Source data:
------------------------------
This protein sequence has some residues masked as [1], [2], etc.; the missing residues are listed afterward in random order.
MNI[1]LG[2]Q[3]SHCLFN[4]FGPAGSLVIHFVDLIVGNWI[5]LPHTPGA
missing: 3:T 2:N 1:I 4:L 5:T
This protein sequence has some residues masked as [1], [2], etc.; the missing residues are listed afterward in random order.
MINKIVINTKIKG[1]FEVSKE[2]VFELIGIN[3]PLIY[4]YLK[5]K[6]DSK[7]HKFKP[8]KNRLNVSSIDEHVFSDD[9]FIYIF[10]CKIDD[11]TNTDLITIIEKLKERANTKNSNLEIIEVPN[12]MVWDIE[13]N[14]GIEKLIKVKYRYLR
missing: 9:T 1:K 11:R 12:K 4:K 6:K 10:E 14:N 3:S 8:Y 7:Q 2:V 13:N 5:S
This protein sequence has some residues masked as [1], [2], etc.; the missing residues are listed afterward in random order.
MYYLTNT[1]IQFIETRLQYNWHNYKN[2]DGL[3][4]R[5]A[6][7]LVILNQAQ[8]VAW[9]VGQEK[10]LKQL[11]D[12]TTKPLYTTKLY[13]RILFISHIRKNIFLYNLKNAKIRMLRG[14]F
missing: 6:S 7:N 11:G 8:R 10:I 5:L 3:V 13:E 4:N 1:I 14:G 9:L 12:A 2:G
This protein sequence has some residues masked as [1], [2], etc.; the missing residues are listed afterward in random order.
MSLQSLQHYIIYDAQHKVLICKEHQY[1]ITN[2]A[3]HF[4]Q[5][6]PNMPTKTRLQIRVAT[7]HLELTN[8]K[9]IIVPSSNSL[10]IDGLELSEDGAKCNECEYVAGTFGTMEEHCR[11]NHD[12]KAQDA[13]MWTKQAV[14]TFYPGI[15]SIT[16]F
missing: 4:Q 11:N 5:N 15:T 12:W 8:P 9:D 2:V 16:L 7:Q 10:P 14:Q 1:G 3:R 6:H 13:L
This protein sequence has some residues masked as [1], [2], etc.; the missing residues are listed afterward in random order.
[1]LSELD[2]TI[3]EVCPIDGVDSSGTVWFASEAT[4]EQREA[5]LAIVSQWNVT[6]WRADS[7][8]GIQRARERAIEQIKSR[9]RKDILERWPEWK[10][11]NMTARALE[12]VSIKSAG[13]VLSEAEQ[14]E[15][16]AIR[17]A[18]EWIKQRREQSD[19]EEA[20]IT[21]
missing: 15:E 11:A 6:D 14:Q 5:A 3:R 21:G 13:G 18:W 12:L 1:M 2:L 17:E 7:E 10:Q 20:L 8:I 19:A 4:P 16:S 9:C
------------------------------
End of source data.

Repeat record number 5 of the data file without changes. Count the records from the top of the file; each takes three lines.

This protein sequence has some residues masked as [1], [2], etc.; the missing residues are listed afterward in random order.
[1]LSELD[2]TI[3]EVCPIDGVDSSGTVWFASEAT[4]EQREA[5]LAIVSQWNVT[6]WRADS[7][8]GIQRARERAIEQIKSR[9]RKDILERWPEWK[10][11]NMTARALE[12]VSIKSAG[13]VLSEAEQ[14]E[15][16]AIR[17]A[18]EWIKQRREQSD[19]EEA[20]IT[21]
missing: 15:E 11:A 6:D 14:Q 5:A 3:R 21:G 13:G 18:W 12:L 1:M 2:L 17:E 7:E 10:Q 20:L 8:I 19:A 4:P 16:S 9:C